David Foster, who sold his condo in Chicago last month, isn't plugged in to Capitol Hill's political games. But he has banked the financial future of his family on Congress accomplishing at least one thing during the post-election session: renewing the expired Mortgage Forgiveness Debt Relief Act so that he and his wife and three young children aren't crushed by taxes next year on the $100,000 his lender agreed to cancel as part of a short sale.
Like thousands of other owners across the country who have been struggling with underwater properties, Foster, a 33-year-old campus pastor with a local ministry group, knew he was taking a risk when he negotiated the short sale and debt cancellation. In a short sale, the lender allows a new purchaser to buy a house at a price below the mortgage amount owed by the seller. As part of the deal, the lender typically forgives the unpaid balance.
The risk Foster took was this: If the Senate and House do not pass an extension of the mortgage debt relief law during the lame-duck session, the full principal balance his lender wrote off on his mortgage probably will be treated as ordinary income for 2014. Although Foster never received a dollar of that "income" in his wallet, under the federal tax code he'll owe a tax payment to the government — $28,000 — on the $100,000 his lender wrote off.
"I don't know how or where we could come up with that," Foster told me. "I can't believe anyone would think this is a reasonable thing to do" — hit underwater home sellers with heavy tax bills while they're still struggling to recover from their own financial crises.
That is precisely the issue now before the House and Senate — whether to extend for one more year a temporary tax relief provision expressly designed for homeowners such as Foster. It took effect in 2007 as foreclosures began to mount across the country and millions of people fell behind on mortgage payments. Then came the bust in 2008. Then the Great Recession, which hasn't really ended for many families.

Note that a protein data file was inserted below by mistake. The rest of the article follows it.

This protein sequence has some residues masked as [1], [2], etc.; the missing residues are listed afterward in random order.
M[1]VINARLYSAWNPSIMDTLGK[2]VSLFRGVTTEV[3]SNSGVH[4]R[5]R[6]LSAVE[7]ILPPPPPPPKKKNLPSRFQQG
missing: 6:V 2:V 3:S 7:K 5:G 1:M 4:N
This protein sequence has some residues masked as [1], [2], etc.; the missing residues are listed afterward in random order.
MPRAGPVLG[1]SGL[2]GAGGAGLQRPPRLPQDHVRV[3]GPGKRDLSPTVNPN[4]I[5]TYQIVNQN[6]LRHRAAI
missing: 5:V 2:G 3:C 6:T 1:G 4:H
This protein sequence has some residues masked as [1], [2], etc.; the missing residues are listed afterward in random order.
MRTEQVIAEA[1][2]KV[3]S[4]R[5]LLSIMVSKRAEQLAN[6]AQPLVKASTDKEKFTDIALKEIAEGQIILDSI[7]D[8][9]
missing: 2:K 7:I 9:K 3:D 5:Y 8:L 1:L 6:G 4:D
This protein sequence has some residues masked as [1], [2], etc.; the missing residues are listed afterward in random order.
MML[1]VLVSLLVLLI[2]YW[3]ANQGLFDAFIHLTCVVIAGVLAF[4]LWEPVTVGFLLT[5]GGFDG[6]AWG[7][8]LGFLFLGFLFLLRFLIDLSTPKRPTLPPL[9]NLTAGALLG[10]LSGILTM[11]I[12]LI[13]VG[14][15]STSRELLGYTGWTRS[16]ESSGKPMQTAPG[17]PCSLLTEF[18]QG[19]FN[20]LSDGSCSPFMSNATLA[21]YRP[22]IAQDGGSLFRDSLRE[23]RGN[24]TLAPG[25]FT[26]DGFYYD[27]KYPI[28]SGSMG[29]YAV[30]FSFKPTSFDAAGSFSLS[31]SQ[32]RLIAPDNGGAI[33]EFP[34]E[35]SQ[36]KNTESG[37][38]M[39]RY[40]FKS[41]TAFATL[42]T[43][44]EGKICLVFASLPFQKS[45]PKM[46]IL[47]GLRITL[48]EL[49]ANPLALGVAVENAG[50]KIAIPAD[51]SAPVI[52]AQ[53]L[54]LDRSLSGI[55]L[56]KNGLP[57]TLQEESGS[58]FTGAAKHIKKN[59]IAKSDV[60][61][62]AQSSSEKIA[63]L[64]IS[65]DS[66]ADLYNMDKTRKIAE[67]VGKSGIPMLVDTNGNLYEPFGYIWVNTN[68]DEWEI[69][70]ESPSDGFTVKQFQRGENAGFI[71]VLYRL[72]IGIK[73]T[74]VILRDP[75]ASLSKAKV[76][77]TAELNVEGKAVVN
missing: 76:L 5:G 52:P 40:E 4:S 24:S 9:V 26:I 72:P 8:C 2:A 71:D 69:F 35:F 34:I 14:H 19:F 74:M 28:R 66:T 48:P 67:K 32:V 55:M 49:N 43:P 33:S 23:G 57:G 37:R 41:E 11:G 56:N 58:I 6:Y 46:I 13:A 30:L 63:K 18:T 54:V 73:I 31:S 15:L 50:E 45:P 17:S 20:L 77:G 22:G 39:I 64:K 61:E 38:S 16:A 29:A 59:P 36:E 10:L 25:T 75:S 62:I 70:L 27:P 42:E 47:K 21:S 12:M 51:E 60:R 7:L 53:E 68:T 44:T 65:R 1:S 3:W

The mortgage debt relief law expired Dec. 31, along with other special-interest tax breaks that usually would have been renewed as a package. That process broke down last year, however, leaving people who have received principal debt reductions during 2014 — whether through short sales, loan modifications or foreclosures — twisting in tax limbo.
In Foster's case, a condo he purchased for $202,000 in May 2008 began to plunge in value almost immediately, as did many others in the greater Chicago area. By the time of his short sale last month, the bank concluded the most it could get for the condo was $50,000, which an investor agreed to pay. Yet Foster's remaining loan balance was about $150,000, two-thirds of which the bank wrote off.
Last summer, the mortgage debt relief extension appeared to be moving ahead in the Senate. In a bipartisan vote, the Finance Committee approved what became known as the EXPIRE Act. Along with a package of other short-term tax benefits, the bill extended the mortgage debt relief provisions through December 2015.
Sen. Ron Wyden (D-Ore.), chairman of the committee, sent the bill to Majority Leader Harry Reid (D-Nev.) for floor debate and a vote. But Reid barred it from the legislative schedule when Republicans insisted on adding an amendment to the package that would repeal an excise tax that funds the Affordable Care Act. Reid said he would consider allowing a vote on the EXPIRE bill only during the lame-duck session after the midterm elections.
So here we are. Reid has indicated that the extenders bill should get a vote. Most Capitol Hill experts say there's a good chance the bill will pass.
On the House side, the outlook is muddier. Rep. Dave Camp (R-Mich.), chairman of the Ways and Means Committee, opposes piecemeal extensions of tax breaks. He favors comprehensive tax reform, with no temporary extenders, as do many of his Republican colleagues.
Where's this headed? No one can yet say for sure, but Alexis Eldorrado, the Chicago realty broker who helped Foster accomplish his short sale, says Congress needs to find a way to do the right thing for thousands of financially pressed owners. To fail to pass one more extension, she says, "would be unconscionable."
Distributed by Washington Post Writers Group.